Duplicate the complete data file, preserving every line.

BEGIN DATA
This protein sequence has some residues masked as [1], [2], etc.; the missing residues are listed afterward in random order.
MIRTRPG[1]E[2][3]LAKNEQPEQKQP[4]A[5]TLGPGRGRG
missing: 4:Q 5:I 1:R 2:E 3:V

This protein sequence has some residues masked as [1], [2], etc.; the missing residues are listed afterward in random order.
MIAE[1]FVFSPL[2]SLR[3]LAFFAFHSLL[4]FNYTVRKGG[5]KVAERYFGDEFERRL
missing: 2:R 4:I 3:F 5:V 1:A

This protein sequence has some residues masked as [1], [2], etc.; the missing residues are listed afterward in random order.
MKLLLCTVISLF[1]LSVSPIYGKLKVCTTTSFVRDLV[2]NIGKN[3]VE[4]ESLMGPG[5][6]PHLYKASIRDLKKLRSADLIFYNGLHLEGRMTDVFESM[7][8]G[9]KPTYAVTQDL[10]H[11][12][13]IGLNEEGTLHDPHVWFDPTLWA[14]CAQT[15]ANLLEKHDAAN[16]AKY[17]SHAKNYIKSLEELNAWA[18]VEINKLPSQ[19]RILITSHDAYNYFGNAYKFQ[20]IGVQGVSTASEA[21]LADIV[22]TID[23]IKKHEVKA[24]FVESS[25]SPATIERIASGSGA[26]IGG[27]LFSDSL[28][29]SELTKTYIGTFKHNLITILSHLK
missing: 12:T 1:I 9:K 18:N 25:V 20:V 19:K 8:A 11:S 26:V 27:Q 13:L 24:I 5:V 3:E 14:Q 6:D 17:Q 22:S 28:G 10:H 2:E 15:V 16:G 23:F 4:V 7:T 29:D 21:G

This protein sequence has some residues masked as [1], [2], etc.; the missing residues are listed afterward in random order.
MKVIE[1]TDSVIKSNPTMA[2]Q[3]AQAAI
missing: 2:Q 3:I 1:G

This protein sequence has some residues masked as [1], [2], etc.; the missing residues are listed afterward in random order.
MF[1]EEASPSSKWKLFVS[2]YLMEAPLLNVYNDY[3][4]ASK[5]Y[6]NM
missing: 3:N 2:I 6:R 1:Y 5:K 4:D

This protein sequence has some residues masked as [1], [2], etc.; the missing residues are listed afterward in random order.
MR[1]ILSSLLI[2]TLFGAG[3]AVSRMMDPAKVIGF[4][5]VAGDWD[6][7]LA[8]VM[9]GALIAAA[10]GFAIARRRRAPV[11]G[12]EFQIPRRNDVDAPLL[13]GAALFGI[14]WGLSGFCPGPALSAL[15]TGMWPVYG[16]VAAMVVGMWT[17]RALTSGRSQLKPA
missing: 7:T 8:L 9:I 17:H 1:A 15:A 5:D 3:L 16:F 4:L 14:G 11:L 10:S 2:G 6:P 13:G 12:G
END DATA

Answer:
This protein sequence has some residues masked as [1], [2], etc.; the missing residues are listed afterward in random order.
MIRTRPG[1]E[2][3]LAKNEQPEQKQP[4]A[5]TLGPGRGRG
missing: 4:Q 5:I 1:R 2:E 3:V

This protein sequence has some residues masked as [1], [2], etc.; the missing residues are listed afterward in random order.
MIAE[1]FVFSPL[2]SLR[3]LAFFAFHSLL[4]FNYTVRKGG[5]KVAERYFGDEFERRL
missing: 2:R 4:I 3:F 5:V 1:A

This protein sequence has some residues masked as [1], [2], etc.; the missing residues are listed afterward in random order.
MKLLLCTVISLF[1]LSVSPIYGKLKVCTTTSFVRDLV[2]NIGKN[3]VE[4]ESLMGPG[5][6]PHLYKASIRDLKKLRSADLIFYNGLHLEGRMTDVFESM[7][8]G[9]KPTYAVTQDL[10]H[11][12][13]IGLNEEGTLHDPHVWFDPTLWA[14]CAQT[15]ANLLEKHDAAN[16]AKY[17]SHAKNYIKSLEELNAWA[18]VEINKLPSQ[19]RILITSHDAYNYFGNAYKFQ[20]IGVQGVSTASEA[21]LADIV[22]TID[23]IKKHEVKA[24]FVESS[25]SPATIERIASGSGA[26]IGG[27]LFSDSL[28][29]SELTKTYIGTFKHNLITILSHLK
missing: 12:T 1:I 9:K 18:N 25:V 20:V 19:K 8:A 11:S 26:V 27:Q 13:L 24:I 5:V 3:E 14:Q 6:D 17:Q 22:S 28:G 10:H 2:E 15:V 16:G 23:F 4:V 7:T 29:D 21:G

This protein sequence has some residues masked as [1], [2], etc.; the missing residues are listed afterward in random order.
MKVIE[1]TDSVIKSNPTMA[2]Q[3]AQAAI
missing: 2:Q 3:I 1:G

This protein sequence has some residues masked as [1], [2], etc.; the missing residues are listed afterward in random order.
MF[1]EEASPSSKWKLFVS[2]YLMEAPLLNVYNDY[3][4]ASK[5]Y[6]NM
missing: 3:N 2:I 6:R 1:Y 5:K 4:D

This protein sequence has some residues masked as [1], [2], etc.; the missing residues are listed afterward in random order.
MR[1]ILSSLLI[2]TLFGAG[3]AVSRMMDPAKVIGF[4][5]VAGDWD[6][7]LA[8]VM[9]GALIAAA[10]GFAIARRRRAPV[11]G[12]EFQIPRRNDVDAPLL[13]GAALFGI[14]WGLSGFCPGPALSAL[15]TGMWPVYG[16]VAAMVVGMWT[17]RALTSGRSQLKPA
missing: 7:T 8:L 9:I 17:H 1:A 15:A 5:D 3:L 16:F 4:L 14:G 11:L 10:S 2:G 6:P 13:G 12:G